Author(s): Defaux A, Zurich MG, Honegger P, MonnetTschudi F
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Abstract Minocycline has been shown to inhibit microglia reactivity, and to decrease the severity and progression of experimental autoimmune encephalomyelitis, an animal model of multiple sclerosis. It remained to be examined whether minocycline was also able to promote remyelination. In the present study, myelinating aggregating brain cell cultures were used as a model to study the effects of minocycline on microglial reactivity, demyelination, and remyelination. Cultures were treated simultaneously with two inflammatory agents, interferon-γ (IFN-γ) and lipopolysaccharide (LPS), which caused an inflammatory response accompanied by demyelination. The inflammatory response was characterized by microglial reactivity, upregulation of inflammatory cytokines and iNOS, and increased phophorylation of P38 and P44/42 mitogen activated protein (MAP) kinases. Minocycline inhibited microglial reactivity, and attenuated the increased phophorylation of P38 and P44/42 MAP kinases. Demyelination, determined by a decrease in myelin basic protein (MBP) content and immunoreactivity 48 h after the treatment with the inflammatory agents, was not prevented by minocycline. However, 1 week after demyelination was assessed, the MBP content was restored in presence of minocycline, indicating that remyelination was promoted. Concomitantly, in cultures treated with minocycline, the markers of oligodendrocyte precursors cells (OPCs) and immature oligodendrocytes NG2 and O4, respectively, were decreased compared to cultures treated with the inflammatory agents only. These results suggest that minocycline attenuates microglial reactivity and favors remyelination by enhancing the differentiation of OPCs and immature oligodendrocytes. Copyright © 2011 IBRO. Published by Elsevier Ltd. All rights reserved.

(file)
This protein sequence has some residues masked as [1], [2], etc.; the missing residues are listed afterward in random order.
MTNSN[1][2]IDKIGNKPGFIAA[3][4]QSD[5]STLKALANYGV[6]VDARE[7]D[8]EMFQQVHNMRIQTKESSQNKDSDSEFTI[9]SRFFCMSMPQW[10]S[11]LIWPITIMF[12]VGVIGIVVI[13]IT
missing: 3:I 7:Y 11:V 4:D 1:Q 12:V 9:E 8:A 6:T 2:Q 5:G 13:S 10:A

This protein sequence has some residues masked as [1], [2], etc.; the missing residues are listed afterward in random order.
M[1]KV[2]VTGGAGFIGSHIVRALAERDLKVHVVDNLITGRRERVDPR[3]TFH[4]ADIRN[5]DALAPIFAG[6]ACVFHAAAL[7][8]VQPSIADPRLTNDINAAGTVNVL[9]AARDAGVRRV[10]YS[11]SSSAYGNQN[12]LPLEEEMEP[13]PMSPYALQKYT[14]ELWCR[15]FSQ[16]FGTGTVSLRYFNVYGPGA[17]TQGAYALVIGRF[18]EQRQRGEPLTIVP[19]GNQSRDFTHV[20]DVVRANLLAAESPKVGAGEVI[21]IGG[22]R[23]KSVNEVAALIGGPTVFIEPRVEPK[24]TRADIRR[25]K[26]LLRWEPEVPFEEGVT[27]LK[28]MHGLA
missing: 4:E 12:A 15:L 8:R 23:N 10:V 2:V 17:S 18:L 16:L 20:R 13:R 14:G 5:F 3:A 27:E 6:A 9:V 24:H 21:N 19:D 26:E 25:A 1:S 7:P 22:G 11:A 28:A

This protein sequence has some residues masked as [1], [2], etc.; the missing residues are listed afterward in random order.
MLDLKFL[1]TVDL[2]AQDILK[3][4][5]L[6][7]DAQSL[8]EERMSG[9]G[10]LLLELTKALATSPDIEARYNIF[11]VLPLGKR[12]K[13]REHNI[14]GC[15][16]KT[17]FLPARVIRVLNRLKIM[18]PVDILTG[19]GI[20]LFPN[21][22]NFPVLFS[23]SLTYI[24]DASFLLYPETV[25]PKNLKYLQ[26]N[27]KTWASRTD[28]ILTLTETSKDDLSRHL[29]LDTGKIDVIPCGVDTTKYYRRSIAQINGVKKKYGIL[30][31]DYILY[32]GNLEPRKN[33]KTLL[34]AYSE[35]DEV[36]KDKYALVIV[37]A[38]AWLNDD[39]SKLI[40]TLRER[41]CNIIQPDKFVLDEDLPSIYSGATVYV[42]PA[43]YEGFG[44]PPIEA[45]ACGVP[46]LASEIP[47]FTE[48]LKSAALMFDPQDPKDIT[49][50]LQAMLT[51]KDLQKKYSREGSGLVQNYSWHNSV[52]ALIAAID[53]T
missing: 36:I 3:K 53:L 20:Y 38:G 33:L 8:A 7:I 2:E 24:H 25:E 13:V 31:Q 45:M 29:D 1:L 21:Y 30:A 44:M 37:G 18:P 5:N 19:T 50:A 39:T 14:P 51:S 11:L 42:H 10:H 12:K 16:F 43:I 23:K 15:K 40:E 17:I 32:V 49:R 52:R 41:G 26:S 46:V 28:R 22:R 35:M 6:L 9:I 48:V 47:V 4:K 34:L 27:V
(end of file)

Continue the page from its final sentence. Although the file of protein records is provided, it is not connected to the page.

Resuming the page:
This article was published in Neuroscience
and referenced in Journal of Clinical & Cellular Immunology